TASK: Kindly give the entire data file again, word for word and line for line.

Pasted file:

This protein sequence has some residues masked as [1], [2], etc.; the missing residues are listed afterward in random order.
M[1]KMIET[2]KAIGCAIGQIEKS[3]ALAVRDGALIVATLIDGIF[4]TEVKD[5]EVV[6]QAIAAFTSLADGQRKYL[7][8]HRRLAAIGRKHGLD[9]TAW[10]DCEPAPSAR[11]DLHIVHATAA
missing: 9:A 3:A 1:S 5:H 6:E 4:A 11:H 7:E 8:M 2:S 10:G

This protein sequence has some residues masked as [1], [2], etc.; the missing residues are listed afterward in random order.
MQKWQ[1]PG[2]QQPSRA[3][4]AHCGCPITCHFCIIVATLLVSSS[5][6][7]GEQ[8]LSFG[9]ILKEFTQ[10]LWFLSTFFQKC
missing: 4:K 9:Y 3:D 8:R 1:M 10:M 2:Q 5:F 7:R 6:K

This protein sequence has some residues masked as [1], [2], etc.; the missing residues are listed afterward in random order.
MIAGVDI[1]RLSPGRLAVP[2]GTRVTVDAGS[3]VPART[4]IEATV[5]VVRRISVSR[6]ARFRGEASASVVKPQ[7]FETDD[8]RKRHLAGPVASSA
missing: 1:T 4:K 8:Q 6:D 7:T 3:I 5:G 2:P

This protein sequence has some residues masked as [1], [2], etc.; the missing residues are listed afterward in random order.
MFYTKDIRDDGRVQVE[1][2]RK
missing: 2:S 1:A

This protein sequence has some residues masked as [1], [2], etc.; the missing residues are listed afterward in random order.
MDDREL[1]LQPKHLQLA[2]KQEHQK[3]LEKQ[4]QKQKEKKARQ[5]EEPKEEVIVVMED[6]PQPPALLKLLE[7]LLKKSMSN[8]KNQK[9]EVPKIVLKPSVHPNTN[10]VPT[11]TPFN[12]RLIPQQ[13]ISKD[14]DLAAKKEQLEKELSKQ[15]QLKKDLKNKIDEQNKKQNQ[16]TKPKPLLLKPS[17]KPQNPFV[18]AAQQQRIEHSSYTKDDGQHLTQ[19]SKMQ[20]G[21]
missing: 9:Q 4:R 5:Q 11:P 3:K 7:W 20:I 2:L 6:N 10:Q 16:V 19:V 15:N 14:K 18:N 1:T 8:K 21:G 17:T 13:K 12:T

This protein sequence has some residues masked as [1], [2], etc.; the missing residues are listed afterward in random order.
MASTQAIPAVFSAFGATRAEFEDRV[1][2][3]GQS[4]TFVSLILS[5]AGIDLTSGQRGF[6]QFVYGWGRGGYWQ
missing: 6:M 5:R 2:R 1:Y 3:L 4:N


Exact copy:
This protein sequence has some residues masked as [1], [2], etc.; the missing residues are listed afterward in random order.
M[1]KMIET[2]KAIGCAIGQIEKS[3]ALAVRDGALIVATLIDGIF[4]TEVKD[5]EVV[6]QAIAAFTSLADGQRKYL[7][8]HRRLAAIGRKHGLD[9]TAW[10]DCEPAPSAR[11]DLHIVHATAA
missing: 9:A 3:A 1:S 5:H 6:E 4:A 11:H 7:E 8:M 2:S 10:G

This protein sequence has some residues masked as [1], [2], etc.; the missing residues are listed afterward in random order.
MQKWQ[1]PG[2]QQPSRA[3][4]AHCGCPITCHFCIIVATLLVSSS[5][6][7]GEQ[8]LSFG[9]ILKEFTQ[10]LWFLSTFFQKC
missing: 4:K 9:Y 3:D 8:R 1:M 10:M 2:Q 5:F 7:R 6:K

This protein sequence has some residues masked as [1], [2], etc.; the missing residues are listed afterward in random order.
MIAGVDI[1]RLSPGRLAVP[2]GTRVTVDAGS[3]VPART[4]IEATV[5]VVRRISVSR[6]ARFRGEASASVVKPQ[7]FETDD[8]RKRHLAGPVASSA
missing: 1:T 4:K 8:Q 6:D 7:T 3:I 5:G 2:P

This protein sequence has some residues masked as [1], [2], etc.; the missing residues are listed afterward in random order.
MFYTKDIRDDGRVQVE[1][2]RK
missing: 2:S 1:A

This protein sequence has some residues masked as [1], [2], etc.; the missing residues are listed afterward in random order.
MDDREL[1]LQPKHLQLA[2]KQEHQK[3]LEKQ[4]QKQKEKKARQ[5]EEPKEEVIVVMED[6]PQPPALLKLLE[7]LLKKSMSN[8]KNQK[9]EVPKIVLKPSVHPNTN[10]VPT[11]TPFN[12]RLIPQQ[13]ISKD[14]DLAAKKEQLEKELSKQ[15]QLKKDLKNKIDEQNKKQNQ[16]TKPKPLLLKPS[17]KPQNPFV[18]AAQQQRIEHSSYTKDDGQHLTQ[19]SKMQ[20]G[21]
missing: 9:Q 4:R 5:Q 11:P 3:K 7:W 20:I 2:L 6:N 10:Q 16:V 19:V 15:N 14:K 18:N 1:T 8:K 21:G 17:T 13:K 12:T

This protein sequence has some residues masked as [1], [2], etc.; the missing residues are listed afterward in random order.
MASTQAIPAVFSAFGATRAEFEDRV[1][2][3]GQS[4]TFVSLILS[5]AGIDLTSGQRGF[6]QFVYGWGRGGYWQ
missing: 6:M 5:R 2:R 1:Y 3:L 4:N